According to the Center for Women's Business Research, there are over 10 million firms in the U.S. that are at least 50 percent female-owned.
By Kenyunia Ransom


Women-owned firms employ 19.1 million people and generate over $2.5 trillion in sales. With those numbers growing each year, the number of women who are both entrepreneurs as well as moms keeps growing too.


So are you among these estimated 6.9 million women? It's a 24 hour a day job, you are a mom, you are a business owner, and you are busy!


People often marvel at how you do it. But what people don't often see are the long hours you put in, the lack of sleep and lack of time for yourself. Like all working moms and working dads for that matter, there is often a struggle to balance work and home life. For entrepreneurs at times this issue can be even more difficult as all business decisions usually stop and start with you.


So we offer these tips to help the woman who is the boss at her office and at her home.




Work from home
Working from home has become a viable option for many busy working women. The influx of technology and the relevant comfort level many people have doing business over the phone or online has made this phenomenon more acceptable. In fact, home based businesses ranging from property management to Internet businesses have become a multibillion dollar industry over the past few years. Sharifah Gavins, mom to 4 and President of Baltimore based event planning company The Social Butterfly says, "My home based business allows me the opportunity to not only work from a comfortable environment but allows me the flexibility to manage my household without a negative impact on my business." There are also moderate tax benefits for home businesses, but be clear you must designate exactly what portion of your home and personal services (phone, Internet, etc.) will be used for your business. A downside to some home based businesses, particularly when you are in the service industry is seeing your clients at your home or potentially seeming smaller than you may be because of lack of an outside office. However for many entrepreneurs, the home office provides a great way to balance home and work.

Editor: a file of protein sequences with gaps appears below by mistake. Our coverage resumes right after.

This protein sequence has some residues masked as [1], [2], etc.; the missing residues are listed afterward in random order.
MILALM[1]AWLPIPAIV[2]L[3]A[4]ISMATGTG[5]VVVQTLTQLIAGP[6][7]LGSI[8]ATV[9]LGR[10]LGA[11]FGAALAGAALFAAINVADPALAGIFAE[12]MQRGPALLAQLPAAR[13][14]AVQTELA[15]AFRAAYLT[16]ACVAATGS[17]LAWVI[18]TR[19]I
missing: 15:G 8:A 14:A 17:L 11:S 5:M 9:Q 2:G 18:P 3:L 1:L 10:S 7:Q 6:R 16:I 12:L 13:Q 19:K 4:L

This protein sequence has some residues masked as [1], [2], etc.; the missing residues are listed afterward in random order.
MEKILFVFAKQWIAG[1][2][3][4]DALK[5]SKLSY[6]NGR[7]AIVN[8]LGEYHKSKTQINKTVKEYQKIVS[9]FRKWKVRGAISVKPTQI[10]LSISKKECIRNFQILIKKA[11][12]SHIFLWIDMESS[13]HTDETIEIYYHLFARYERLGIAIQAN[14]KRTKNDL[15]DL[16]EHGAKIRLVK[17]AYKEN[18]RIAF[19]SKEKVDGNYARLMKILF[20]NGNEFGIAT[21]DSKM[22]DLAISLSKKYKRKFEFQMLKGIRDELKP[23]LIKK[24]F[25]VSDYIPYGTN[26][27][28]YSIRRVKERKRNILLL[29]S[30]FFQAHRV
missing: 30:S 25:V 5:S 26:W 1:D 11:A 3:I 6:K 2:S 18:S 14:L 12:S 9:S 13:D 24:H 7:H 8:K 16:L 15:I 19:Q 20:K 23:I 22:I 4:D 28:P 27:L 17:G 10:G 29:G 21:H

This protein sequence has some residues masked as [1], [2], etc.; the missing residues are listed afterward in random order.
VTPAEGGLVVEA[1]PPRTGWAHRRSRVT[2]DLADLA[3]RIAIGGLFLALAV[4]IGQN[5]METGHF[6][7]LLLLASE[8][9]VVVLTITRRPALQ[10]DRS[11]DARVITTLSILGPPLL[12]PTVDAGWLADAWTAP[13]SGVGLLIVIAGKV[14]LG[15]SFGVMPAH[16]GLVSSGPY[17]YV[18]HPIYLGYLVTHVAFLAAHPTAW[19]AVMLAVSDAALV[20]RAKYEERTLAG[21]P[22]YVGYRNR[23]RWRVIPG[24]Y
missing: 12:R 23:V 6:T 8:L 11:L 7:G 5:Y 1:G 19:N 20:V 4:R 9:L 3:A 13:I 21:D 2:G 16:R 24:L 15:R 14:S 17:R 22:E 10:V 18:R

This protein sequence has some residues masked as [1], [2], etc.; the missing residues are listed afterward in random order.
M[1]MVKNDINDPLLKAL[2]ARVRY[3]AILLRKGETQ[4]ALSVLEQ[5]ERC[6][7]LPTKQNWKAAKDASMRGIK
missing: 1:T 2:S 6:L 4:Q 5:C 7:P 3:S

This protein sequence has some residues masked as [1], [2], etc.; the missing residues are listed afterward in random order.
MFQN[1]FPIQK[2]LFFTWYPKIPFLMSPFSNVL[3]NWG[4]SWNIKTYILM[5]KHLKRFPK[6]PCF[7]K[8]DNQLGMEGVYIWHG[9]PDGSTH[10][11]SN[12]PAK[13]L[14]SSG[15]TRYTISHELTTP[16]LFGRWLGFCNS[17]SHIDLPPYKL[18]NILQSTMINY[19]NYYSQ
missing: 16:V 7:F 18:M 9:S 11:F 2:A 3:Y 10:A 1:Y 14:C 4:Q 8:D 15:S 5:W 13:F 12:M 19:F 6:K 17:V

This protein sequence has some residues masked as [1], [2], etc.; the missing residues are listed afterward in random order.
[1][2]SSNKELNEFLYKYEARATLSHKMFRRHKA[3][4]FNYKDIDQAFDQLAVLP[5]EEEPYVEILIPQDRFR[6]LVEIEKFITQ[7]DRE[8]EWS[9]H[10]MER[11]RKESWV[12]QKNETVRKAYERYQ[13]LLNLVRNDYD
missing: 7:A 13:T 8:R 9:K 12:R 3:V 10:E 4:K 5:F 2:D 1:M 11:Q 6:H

Hire a great assistant
As a business owner and mom, you wear many hats. A good assistant (if you can afford one) will help keep you on schedule, take away some of the administrative takes that keep many working moms at the office late, and if the working relationship is a good one, the assistant could also help with child care if necessary. Sharon Ellis, mother of 2 and owner of Athens, GA based Onepoint Visions says "I could not live without my assistant, she not only keeps my schedule, she is the first line of defense with my clients, and my boys absolutely love her." She goes on to add "At times her job description gets clouded, however we have become more than boss/assistant, she is my right hand and ensures I am a successful businesswoman and mom."


Be clear when you are mom and when you are boss
This is often the hardest thing for entrepreneurs to do. For business owners drawing the line between work and home often becomes clouded because ultimately the buck stops with you. Time management is critical - develop a set schedule and attempt at all costs to stick to it. Do your best to realize that during work hours it's time to be the business owner and save updates from home for after hours (unless of course there are emergencies). Doing this will ensure when you complete your day at work, there are no interruptions (unless absolute emergencies) from the office that could take away time from your family. Joy Mitchell mother of 1 and CEO of New Jersey based Syndicorp LLC says "My staff is well aware that I give 110% during my 10 hour workday, however when the clock strikes 6, I am off to spend my evenings with my daughter and husband. Unless there is an emergency at the office, email alerts are off, my Blackberry is off, and my employees don't call."


Remember to take time for yourself
Whether mom or entrepreneur you'll always need time to release and just be you. Wearing these two hats can make for a 24 hour a day job. However like all individuals you need time to recharge, even beyond sleep. Give yourself some alone time and find ways to refresh yourself without the family and business issues. Activities like exercising; reading books, or your favorite hobby are all ways to release after or before a busy day. Stacy Williams, mother of 3 and principle of Gotalou Finance of Charlotte, NC says "I set aside two hours each day just for me. Before I wake up my husband and the kids to prepare for the day, I take time out to exercise, read, or just meditate during quiet times. It really helps me recharge."


Kenyunia Ransom is a freelance writer whose work has appeared in the Exclusives Review and Black Opinions.

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